The second SP43 demonstrated a completely new part production process, utilizing a fully-integrated NC table for applications requiring automatic part indexing. The machine also demonstrated a wire EDM turning process, utilizing a high-speed, high-precision submersible spinning unit. This process is perfect for round parts that are too hard or brittle for conventional processing, or too small to withstand normal cutting forces.

SP64 wire EDM showed HEAT, a revolutionary process to speed cutting in poor flushing conditions. Various part geometries were machined, representing the poorest flushing conditions possible, without sacrificing part accuracy, straightness, or causing wire breaks.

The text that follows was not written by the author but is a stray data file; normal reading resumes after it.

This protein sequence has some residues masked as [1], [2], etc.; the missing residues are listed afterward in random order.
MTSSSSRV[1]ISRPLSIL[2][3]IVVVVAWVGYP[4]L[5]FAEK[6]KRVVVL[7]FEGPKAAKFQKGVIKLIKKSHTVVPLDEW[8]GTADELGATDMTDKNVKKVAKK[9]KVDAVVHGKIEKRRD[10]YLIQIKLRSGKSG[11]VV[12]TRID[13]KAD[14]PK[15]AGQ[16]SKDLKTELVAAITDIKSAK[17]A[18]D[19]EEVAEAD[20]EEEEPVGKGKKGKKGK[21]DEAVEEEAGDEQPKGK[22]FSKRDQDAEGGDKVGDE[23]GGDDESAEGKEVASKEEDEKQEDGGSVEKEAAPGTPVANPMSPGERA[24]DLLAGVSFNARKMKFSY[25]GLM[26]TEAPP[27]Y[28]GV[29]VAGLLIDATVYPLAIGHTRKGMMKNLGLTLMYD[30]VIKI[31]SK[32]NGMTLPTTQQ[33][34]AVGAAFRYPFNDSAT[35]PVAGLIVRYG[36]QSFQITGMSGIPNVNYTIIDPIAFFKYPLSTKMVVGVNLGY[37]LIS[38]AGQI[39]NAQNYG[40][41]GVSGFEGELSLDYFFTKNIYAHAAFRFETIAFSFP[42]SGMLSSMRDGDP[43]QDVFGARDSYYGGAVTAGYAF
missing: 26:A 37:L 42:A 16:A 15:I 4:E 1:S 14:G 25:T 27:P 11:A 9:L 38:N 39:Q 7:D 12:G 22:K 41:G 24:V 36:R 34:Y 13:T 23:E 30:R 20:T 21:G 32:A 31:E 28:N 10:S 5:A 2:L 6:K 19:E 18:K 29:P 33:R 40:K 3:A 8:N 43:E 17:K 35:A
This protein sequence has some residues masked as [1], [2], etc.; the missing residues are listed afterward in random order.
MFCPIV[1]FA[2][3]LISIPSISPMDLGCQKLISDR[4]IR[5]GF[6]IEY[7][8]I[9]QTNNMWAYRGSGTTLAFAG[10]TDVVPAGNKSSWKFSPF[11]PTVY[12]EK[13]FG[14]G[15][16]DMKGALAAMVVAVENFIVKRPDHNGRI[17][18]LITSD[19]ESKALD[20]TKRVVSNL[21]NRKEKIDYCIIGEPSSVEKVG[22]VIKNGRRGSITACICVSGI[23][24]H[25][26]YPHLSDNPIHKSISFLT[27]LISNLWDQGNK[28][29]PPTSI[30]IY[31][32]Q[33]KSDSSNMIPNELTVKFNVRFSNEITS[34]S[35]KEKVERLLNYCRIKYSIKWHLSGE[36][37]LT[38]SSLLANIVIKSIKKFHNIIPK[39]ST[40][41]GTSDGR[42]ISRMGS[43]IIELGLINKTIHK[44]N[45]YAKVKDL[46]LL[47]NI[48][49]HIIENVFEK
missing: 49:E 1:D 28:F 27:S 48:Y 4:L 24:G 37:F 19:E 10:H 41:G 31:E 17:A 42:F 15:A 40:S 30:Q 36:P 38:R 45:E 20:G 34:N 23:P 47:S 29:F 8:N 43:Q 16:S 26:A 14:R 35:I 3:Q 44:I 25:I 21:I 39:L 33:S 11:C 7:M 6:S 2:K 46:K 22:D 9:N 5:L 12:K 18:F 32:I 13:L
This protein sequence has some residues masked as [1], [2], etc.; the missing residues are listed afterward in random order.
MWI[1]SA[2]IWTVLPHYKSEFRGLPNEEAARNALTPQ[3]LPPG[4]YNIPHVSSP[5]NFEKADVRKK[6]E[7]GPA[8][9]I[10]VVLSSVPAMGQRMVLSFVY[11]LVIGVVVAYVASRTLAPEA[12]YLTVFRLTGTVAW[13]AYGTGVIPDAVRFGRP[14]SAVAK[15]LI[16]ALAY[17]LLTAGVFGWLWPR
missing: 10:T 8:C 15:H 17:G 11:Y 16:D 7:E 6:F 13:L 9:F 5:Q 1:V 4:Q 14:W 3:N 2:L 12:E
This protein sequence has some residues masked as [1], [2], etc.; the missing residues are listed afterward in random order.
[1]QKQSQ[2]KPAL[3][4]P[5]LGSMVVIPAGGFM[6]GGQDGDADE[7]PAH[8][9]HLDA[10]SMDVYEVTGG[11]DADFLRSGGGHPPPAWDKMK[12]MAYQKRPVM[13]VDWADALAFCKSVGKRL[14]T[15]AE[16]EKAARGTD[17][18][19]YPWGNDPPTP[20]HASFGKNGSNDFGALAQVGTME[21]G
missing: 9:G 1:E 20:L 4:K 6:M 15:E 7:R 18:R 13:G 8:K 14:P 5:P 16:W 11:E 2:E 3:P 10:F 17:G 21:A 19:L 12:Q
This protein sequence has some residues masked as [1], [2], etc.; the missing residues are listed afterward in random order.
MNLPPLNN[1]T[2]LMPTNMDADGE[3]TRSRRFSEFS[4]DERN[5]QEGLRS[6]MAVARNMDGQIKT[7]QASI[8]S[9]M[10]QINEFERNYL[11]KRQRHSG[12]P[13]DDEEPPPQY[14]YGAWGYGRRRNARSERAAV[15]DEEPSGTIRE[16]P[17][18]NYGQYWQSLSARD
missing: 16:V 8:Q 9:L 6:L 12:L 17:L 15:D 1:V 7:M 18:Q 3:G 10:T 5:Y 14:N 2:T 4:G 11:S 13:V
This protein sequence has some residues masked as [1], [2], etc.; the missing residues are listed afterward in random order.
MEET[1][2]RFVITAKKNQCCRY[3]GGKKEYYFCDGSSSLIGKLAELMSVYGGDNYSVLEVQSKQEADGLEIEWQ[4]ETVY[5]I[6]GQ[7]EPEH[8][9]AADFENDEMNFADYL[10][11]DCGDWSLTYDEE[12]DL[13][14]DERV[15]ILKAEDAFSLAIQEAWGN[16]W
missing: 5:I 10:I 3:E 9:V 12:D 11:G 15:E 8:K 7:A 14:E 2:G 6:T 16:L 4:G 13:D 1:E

UPJ2 wire EDM was on hand, showing the world’s only horizontal wire EDM capable of automatically threading wire sizes down to 0.00078 inches. This machine is capable of producing inside corner radii of 0.001 inches, and uses dielectric oil instead of de-ionized water, providing excellent control of the spark gap and producing surface finishes down to 0.3 microns Ry. The standard 0.05 micron scale resolution and thermal chamber design allow positioning and repeatability of 1 micron, even after extended hours of machining. With its vertically sliding “drop tank” design and automatic work changer, the machine drew crowds to see what it was capable of.